In one ear, out the other…

ear

The deficit in my brain after the stroke? Short term memory. (Thank you thalamus!) The first couple days after my stroke, my mind was like a sieve–I could barely remember what doctors had told me five minutes after they’d left the room. “What did they say they think I have?” I’d ask my husband.

And for the tenth time he’d stifle a sigh and say, “Vas-cu-li-tis. They think you have vasculitis.”

“Oh, okay,” I would say, content, as the word and information faded. Ten minutes later, I’d forgotten what they thought I’d had. For some reason, when they said I’d had a stroke a couple days into my hospital stay, THAT really stuck in my brain. “Oh, I had a stroke! But honey? What did they think I had before they found out I had a stroke?”

For the twentieth time he’d stifle a sigh and say, “Vas-cu-li-tis. They thought you had vasculitis.”

My biggest deficit due to the stroke, is verbal short term memory. I score below average in this particular area of brain function.

That means, if you tell me a story, I will probably not remember much of it afterwards. That means if you tell me a list of things I need to do, I will probably not remember that list at all. That means music is just background music. That means books on tape are impossible. That means I’m really glad I’m not in school this semester because so much of classroom instruction is verbal (and involves short term memory).

That means that things literally go in one ear and out the other. It was hell in the hospital trying to remember what everyone was TELLING ME. That is, until one of the therapists told me to start writing stuff down in my notebook. So these days, I am constantly jotting down notes and obsessively (okay, more obsessively) taking picture of things, because my visual short term memory is a bit better than my verbal short term capacity. That means if I SEE something, there is a better chance I’ll remember these short term things than if I HEAR it.

Plus uh, if it’s written down, I can just look at whatever I wrote and “remember” it again.

My husband tells me I wasn’t really very good at verbal short term to begin with, he claims it was my weakest brain function. That’s true–I’d say it was really hard for me to remember what people had told me, and maybe that’s why it’s hard for me to figure out song lyrics. Or ahem, maybe I’m just not a good listener (probably the most accurate assessment) and nothing was wrong with my verbal short term memory).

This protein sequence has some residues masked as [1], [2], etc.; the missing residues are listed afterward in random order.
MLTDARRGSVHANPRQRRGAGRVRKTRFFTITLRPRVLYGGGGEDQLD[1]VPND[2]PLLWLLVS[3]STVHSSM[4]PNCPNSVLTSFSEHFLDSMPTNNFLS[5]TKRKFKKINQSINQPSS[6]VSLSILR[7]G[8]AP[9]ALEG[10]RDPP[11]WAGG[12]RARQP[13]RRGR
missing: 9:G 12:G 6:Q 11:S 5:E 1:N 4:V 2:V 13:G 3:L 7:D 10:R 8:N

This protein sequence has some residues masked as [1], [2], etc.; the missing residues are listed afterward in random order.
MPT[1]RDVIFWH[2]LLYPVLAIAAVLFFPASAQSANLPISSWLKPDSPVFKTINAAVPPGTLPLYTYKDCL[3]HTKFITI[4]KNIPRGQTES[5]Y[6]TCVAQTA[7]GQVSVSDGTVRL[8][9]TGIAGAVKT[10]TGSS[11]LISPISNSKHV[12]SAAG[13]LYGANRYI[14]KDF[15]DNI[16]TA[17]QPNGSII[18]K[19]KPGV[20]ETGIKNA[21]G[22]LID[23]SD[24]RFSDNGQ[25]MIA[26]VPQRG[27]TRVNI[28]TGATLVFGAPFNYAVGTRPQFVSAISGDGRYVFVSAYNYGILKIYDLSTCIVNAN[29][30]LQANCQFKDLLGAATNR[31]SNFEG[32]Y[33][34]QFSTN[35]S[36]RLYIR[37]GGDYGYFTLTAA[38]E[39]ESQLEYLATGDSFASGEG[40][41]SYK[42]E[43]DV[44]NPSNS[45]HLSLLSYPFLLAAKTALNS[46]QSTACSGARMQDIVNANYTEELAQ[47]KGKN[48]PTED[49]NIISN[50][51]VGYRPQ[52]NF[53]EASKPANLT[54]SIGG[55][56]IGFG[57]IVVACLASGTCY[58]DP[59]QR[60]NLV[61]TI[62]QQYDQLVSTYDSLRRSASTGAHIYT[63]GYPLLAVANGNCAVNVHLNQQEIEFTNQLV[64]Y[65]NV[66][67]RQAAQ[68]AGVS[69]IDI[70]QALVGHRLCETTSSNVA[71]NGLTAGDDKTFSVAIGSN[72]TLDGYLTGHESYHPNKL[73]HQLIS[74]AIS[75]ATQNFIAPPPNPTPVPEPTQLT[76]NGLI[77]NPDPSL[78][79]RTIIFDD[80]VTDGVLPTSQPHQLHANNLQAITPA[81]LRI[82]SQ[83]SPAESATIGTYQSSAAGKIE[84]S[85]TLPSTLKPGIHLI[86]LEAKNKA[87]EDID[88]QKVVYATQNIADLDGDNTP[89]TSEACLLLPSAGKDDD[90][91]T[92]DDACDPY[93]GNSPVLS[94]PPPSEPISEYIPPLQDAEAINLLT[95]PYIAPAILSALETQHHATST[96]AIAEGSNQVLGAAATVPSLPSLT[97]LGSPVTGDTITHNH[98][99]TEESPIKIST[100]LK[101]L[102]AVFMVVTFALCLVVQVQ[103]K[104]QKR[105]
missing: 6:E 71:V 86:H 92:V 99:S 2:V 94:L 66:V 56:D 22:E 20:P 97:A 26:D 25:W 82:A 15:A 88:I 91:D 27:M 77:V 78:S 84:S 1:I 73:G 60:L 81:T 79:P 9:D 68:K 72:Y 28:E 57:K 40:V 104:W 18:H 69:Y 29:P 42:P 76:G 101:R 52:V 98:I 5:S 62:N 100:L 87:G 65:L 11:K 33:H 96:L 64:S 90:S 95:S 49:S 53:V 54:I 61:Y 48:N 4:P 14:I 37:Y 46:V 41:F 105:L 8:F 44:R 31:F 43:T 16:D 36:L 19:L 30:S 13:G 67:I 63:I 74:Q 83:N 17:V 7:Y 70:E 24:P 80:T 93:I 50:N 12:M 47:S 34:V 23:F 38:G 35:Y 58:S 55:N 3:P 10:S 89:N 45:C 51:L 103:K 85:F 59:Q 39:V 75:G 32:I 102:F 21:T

But I’d like to think I remembered stuff a little longer than what is now about an hour or so.

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5 Comments

Filed under Life, The Stroke

5 responses to “In one ear, out the other…

  1. Jade…I am more a visual person too. I have to really concentrate to remember things that I need to. Writing them down is a great way to remember. Of course, you need to remember where you keep that black notebook. That would be something I would forget – is where I put it! If you were single, I’d say you made the transition to marriage really well. Most married (guys in particular) have the same problem you describe. They (and I include myself) forget lots. I am not wanting to minimize what you are going through because what you have is likely many times magnified. Hopefully, you will regain everything, or most everything over time. And that is the frustrating part – waiting until it comes back.

    I applaud your writing about your experiences and your willingness to share with us who read your blog. Just know you have our wishes and prayers for a total and speedy recovery.

  2. I love how you write everything down in a notebook. I am a very scattered person to begin with, and I use the notebook method to try to manage my a.d.d. (attension deficit disorder) I also try to put clutter into compartments before it gets the better of me.

    In this way, you post-stroke is like me–all the time.

  3. w

    Oh no, sorry for recommending audible.com!

  4. w–oh still i thank you for it, because when i get better, i will be sure to visit!

  5. Pingback: i can’t hear you « Writing Under a Pseudonym

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